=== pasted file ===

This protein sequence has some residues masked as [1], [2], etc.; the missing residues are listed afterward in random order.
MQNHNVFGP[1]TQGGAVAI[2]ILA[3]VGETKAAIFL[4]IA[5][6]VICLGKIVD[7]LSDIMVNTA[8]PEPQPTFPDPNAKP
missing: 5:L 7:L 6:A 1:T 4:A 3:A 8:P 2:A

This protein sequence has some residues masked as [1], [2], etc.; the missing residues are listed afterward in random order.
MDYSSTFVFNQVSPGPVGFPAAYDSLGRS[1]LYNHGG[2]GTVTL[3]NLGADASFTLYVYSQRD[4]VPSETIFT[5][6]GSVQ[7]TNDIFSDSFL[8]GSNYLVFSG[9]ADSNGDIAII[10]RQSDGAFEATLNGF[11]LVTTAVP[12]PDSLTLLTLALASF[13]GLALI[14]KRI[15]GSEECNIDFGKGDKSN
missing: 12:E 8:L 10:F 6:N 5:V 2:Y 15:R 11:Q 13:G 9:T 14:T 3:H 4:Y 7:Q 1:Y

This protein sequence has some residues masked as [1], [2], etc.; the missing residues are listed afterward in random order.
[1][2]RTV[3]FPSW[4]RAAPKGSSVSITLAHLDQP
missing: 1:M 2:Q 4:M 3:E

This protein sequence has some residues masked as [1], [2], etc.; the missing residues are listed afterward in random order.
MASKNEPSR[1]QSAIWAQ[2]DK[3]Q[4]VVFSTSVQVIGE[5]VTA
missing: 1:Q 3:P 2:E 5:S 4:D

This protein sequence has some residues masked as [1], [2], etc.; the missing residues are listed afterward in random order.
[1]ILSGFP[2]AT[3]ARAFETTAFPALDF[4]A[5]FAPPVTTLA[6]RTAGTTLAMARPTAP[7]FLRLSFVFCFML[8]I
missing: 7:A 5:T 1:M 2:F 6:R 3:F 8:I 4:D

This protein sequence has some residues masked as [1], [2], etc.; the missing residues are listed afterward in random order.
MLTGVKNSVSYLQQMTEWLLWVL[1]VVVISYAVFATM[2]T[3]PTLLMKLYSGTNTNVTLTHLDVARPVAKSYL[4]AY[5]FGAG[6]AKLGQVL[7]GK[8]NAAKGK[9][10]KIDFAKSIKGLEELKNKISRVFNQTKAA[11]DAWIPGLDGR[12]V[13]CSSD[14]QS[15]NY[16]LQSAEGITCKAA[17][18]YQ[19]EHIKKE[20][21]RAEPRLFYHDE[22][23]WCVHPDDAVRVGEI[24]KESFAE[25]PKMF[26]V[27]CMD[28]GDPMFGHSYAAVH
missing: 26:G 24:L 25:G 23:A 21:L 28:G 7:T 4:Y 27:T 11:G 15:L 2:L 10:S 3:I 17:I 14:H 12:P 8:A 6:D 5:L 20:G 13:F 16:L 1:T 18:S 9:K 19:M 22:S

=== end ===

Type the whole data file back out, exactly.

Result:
This protein sequence has some residues masked as [1], [2], etc.; the missing residues are listed afterward in random order.
MQNHNVFGP[1]TQGGAVAI[2]ILA[3]VGETKAAIFL[4]IA[5][6]VICLGKIVD[7]LSDIMVNTA[8]PEPQPTFPDPNAKP
missing: 5:L 7:L 6:A 1:T 4:A 3:A 8:P 2:A

This protein sequence has some residues masked as [1], [2], etc.; the missing residues are listed afterward in random order.
MDYSSTFVFNQVSPGPVGFPAAYDSLGRS[1]LYNHGG[2]GTVTL[3]NLGADASFTLYVYSQRD[4]VPSETIFT[5][6]GSVQ[7]TNDIFSDSFL[8]GSNYLVFSG[9]ADSNGDIAII[10]RQSDGAFEATLNGF[11]LVTTAVP[12]PDSLTLLTLALASF[13]GLALI[14]KRI[15]GSEECNIDFGKGDKSN
missing: 12:E 8:L 10:F 6:N 5:V 2:Y 15:R 11:Q 13:G 9:T 14:T 3:H 4:Y 7:Q 1:Y

This protein sequence has some residues masked as [1], [2], etc.; the missing residues are listed afterward in random order.
[1][2]RTV[3]FPSW[4]RAAPKGSSVSITLAHLDQP
missing: 1:M 2:Q 4:M 3:E

This protein sequence has some residues masked as [1], [2], etc.; the missing residues are listed afterward in random order.
MASKNEPSR[1]QSAIWAQ[2]DK[3]Q[4]VVFSTSVQVIGE[5]VTA
missing: 1:Q 3:P 2:E 5:S 4:D

This protein sequence has some residues masked as [1], [2], etc.; the missing residues are listed afterward in random order.
[1]ILSGFP[2]AT[3]ARAFETTAFPALDF[4]A[5]FAPPVTTLA[6]RTAGTTLAMARPTAP[7]FLRLSFVFCFML[8]I
missing: 7:A 5:T 1:M 2:F 6:R 3:F 8:I 4:D

This protein sequence has some residues masked as [1], [2], etc.; the missing residues are listed afterward in random order.
MLTGVKNSVSYLQQMTEWLLWVL[1]VVVISYAVFATM[2]T[3]PTLLMKLYSGTNTNVTLTHLDVARPVAKSYL[4]AY[5]FGAG[6]AKLGQVL[7]GK[8]NAAKGK[9][10]KIDFAKSIKGLEELKNKISRVFNQTKAA[11]DAWIPGLDGR[12]V[13]CSSD[14]QS[15]NY[16]LQSAEGITCKAA[17][18]YQ[19]EHIKKE[20][21]RAEPRLFYHDE[22][23]WCVHPDDAVRVGEI[24]KESFAE[25]PKMF[26]V[27]CMD[28]GDPMFGHSYAAVH
missing: 26:G 24:L 25:G 23:A 21:L 28:G 7:T 4:Y 27:T 11:G 15:L 2:L 10:S 3:I 17:I 14:H 12:P 8:A 6:D 5:L 20:G 13:F 16:L 1:T 18:S 9:K 19:M 22:S